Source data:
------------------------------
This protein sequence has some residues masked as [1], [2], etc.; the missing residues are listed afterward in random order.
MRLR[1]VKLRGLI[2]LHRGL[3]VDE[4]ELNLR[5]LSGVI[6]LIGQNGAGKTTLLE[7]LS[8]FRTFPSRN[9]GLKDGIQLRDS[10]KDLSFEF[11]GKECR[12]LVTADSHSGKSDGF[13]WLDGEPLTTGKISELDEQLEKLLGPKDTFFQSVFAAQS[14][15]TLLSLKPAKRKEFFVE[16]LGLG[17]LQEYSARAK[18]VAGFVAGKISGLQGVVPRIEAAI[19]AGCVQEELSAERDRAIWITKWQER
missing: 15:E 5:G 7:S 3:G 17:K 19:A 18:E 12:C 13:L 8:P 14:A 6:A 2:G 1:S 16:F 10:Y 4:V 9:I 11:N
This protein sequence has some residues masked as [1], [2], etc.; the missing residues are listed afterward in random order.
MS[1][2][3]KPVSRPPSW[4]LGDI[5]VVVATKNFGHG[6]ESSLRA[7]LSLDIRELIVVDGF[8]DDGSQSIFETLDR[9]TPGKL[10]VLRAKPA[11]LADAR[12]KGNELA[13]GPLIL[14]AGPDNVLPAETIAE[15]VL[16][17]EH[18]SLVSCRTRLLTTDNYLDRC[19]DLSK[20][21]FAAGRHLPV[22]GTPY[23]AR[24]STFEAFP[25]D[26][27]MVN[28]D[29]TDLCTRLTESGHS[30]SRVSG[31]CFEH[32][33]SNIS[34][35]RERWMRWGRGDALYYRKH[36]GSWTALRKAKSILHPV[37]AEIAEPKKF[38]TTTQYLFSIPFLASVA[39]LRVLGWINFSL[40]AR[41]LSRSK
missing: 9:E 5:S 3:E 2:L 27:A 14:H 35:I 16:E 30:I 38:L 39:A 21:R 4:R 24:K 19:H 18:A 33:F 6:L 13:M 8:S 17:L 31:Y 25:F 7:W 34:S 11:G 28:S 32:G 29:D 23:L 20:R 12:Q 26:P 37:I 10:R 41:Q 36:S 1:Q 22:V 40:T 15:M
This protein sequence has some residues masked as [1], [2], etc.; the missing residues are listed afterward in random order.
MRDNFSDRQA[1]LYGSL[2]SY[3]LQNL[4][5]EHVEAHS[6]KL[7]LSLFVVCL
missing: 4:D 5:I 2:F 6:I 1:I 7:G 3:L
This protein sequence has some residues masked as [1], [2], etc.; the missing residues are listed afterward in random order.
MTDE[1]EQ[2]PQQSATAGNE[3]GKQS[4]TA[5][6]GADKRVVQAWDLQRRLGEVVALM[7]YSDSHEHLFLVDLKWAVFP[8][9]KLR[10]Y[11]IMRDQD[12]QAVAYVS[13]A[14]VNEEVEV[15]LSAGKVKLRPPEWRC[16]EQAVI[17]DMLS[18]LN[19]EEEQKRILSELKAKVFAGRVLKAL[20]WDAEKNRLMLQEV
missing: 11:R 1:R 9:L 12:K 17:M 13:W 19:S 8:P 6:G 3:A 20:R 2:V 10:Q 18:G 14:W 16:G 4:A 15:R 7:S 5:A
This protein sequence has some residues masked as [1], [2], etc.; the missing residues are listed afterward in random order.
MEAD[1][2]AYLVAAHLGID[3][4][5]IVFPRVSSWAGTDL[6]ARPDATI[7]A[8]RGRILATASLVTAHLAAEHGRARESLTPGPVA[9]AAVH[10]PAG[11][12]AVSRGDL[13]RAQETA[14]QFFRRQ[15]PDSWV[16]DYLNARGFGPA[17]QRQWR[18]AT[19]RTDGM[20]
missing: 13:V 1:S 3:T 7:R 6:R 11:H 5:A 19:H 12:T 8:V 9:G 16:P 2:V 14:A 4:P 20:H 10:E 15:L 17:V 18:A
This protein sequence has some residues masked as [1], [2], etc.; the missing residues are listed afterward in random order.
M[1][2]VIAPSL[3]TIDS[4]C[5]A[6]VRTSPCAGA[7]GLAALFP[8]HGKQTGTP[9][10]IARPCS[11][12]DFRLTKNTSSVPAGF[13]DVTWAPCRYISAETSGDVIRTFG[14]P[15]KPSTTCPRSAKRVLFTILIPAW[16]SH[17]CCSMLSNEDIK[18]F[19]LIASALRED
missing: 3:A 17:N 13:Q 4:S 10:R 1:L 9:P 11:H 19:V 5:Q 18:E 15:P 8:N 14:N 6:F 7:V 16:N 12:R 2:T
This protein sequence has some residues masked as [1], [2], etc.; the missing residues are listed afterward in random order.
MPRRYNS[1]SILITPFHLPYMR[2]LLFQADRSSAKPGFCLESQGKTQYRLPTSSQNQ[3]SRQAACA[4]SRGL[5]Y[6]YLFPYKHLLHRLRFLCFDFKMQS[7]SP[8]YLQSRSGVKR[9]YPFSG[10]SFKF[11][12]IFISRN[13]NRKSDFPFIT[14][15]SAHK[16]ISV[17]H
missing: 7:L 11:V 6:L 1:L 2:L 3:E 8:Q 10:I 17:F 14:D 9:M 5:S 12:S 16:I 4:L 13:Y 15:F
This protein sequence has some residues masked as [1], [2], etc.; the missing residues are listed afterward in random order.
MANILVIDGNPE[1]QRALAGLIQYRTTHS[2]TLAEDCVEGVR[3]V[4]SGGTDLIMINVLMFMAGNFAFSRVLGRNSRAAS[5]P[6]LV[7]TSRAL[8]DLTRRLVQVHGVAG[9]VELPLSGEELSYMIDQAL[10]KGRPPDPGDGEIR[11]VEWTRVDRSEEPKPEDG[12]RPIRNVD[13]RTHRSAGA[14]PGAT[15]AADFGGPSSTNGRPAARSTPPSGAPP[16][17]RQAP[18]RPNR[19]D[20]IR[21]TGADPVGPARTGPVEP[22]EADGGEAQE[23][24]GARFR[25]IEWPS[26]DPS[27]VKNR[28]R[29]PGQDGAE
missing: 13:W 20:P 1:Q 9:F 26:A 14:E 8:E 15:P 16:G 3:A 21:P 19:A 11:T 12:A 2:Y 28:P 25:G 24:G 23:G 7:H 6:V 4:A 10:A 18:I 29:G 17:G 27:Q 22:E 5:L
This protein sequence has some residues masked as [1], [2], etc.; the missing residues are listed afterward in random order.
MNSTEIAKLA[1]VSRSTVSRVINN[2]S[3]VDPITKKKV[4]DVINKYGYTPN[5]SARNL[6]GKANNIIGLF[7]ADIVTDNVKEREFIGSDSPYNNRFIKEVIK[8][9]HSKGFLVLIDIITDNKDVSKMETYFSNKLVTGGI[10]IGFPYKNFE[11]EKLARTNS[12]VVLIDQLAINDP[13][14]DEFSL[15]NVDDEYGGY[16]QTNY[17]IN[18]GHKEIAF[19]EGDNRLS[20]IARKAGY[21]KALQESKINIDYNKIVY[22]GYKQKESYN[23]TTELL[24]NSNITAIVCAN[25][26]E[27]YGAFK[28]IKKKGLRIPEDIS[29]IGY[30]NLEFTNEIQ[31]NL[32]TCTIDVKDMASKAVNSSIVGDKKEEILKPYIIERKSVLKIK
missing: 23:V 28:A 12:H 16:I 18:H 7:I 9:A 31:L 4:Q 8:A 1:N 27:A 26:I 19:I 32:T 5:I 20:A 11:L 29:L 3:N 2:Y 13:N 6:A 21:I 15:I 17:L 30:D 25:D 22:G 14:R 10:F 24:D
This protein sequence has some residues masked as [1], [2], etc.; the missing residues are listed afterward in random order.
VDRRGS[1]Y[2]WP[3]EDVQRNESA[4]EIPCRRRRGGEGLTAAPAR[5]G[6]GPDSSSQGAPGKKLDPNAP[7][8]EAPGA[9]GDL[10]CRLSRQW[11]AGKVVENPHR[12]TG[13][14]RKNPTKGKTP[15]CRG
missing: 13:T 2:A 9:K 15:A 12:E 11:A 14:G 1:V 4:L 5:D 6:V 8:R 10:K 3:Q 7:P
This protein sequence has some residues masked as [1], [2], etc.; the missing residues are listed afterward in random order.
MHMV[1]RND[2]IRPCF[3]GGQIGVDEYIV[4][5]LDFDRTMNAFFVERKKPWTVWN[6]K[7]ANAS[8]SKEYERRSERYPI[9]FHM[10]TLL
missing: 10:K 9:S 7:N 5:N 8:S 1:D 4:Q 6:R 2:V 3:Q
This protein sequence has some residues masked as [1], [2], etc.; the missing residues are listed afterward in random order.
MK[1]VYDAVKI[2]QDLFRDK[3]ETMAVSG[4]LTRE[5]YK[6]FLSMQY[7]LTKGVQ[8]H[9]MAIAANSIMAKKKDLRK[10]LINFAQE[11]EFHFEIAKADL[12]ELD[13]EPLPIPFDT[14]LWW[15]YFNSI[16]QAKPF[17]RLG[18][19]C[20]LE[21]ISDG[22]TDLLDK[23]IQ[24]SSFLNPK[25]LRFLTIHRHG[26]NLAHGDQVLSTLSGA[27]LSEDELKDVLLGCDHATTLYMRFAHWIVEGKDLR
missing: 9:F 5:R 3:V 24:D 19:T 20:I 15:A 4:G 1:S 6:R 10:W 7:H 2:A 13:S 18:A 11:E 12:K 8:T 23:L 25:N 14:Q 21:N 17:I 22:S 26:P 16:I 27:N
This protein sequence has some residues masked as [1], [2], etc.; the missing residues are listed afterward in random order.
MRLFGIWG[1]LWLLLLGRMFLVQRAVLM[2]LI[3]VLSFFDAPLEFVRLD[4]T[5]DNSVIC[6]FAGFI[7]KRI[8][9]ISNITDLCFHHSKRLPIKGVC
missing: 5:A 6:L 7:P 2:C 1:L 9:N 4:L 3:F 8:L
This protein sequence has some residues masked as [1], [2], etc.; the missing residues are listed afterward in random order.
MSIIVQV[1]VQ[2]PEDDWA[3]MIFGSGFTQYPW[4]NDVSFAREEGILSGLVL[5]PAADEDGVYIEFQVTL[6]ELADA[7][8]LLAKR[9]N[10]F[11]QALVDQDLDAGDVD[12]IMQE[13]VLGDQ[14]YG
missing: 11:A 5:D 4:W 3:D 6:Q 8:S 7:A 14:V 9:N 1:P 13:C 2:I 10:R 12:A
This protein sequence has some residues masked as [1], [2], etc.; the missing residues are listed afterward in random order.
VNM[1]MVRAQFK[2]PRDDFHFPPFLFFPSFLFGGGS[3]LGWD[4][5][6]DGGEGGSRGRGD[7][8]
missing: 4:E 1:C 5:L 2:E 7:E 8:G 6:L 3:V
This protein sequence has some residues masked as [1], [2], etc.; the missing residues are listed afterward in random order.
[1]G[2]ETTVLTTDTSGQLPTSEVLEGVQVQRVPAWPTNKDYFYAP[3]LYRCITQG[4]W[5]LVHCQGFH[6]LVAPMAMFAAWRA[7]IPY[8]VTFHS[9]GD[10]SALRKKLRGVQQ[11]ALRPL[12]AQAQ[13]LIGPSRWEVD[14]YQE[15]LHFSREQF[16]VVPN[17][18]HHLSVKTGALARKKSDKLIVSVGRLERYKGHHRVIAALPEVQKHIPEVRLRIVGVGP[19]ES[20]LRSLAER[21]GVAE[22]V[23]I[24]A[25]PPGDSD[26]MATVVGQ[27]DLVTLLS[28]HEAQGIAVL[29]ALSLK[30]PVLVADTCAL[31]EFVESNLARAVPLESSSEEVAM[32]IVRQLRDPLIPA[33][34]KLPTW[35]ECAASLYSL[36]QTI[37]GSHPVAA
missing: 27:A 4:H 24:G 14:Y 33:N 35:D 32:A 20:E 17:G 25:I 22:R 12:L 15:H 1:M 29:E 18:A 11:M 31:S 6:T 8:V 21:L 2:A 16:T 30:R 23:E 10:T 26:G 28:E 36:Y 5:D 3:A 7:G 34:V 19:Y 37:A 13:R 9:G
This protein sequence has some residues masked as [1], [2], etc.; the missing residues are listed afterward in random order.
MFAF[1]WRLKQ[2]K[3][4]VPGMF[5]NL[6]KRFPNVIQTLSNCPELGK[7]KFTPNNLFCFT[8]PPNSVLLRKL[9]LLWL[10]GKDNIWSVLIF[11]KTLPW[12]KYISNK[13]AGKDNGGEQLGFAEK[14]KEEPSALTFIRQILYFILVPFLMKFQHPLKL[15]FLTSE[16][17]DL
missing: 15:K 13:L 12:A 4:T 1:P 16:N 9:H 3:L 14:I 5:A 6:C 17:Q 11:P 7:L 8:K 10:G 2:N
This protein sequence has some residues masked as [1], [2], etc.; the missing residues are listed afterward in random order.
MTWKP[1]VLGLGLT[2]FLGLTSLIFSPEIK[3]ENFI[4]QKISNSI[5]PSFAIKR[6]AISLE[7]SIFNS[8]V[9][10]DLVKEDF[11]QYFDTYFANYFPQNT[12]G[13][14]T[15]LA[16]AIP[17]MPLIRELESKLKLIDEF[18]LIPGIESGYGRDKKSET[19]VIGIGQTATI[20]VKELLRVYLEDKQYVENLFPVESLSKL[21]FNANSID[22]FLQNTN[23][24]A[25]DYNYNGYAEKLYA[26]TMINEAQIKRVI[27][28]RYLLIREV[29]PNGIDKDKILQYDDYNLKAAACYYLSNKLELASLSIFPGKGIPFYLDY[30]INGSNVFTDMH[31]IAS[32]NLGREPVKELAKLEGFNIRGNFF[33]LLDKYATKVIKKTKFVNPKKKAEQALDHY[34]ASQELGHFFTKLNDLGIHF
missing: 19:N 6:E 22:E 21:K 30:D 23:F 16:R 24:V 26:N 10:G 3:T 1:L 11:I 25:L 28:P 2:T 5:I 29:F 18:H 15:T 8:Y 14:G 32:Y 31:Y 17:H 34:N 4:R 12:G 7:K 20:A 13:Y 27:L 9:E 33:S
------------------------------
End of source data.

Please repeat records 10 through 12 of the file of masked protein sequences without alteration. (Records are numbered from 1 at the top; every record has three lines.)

This protein sequence has some residues masked as [1], [2], etc.; the missing residues are listed afterward in random order.
VDRRGS[1]Y[2]WP[3]EDVQRNESA[4]EIPCRRRRGGEGLTAAPAR[5]G[6]GPDSSSQGAPGKKLDPNAP[7][8]EAPGA[9]GDL[10]CRLSRQW[11]AGKVVENPHR[12]TG[13][14]RKNPTKGKTP[15]CRG
missing: 13:T 2:A 9:K 15:A 12:E 11:A 14:G 1:V 4:L 5:D 6:V 8:R 10:K 3:Q 7:P
This protein sequence has some residues masked as [1], [2], etc.; the missing residues are listed afterward in random order.
MHMV[1]RND[2]IRPCF[3]GGQIGVDEYIV[4][5]LDFDRTMNAFFVERKKPWTVWN[6]K[7]ANAS[8]SKEYERRSERYPI[9]FHM[10]TLL
missing: 10:K 9:S 7:N 5:N 8:S 1:D 4:Q 6:R 2:V 3:Q
This protein sequence has some residues masked as [1], [2], etc.; the missing residues are listed afterward in random order.
MK[1]VYDAVKI[2]QDLFRDK[3]ETMAVSG[4]LTRE[5]YK[6]FLSMQY[7]LTKGVQ[8]H[9]MAIAANSIMAKKKDLRK[10]LINFAQE[11]EFHFEIAKADL[12]ELD[13]EPLPIPFDT[14]LWW[15]YFNSI[16]QAKPF[17]RLG[18][19]C[20]LE[21]ISDG[22]TDLLDK[23]IQ[24]SSFLNPK[25]LRFLTIHRHG[26]NLAHGDQVLSTLSGA[27]LSEDELKDVLLGCDHATTLYMRFAHWIVEGKDLR
missing: 9:F 5:R 3:V 24:D 19:T 20:I 15:A 4:G 1:S 6:R 10:W 7:H 2:A 13:S 18:A 11:E 12:K 8:T 23:L 25:N 14:Q 21:N 17:I 22:S 26:P 16:I 27:N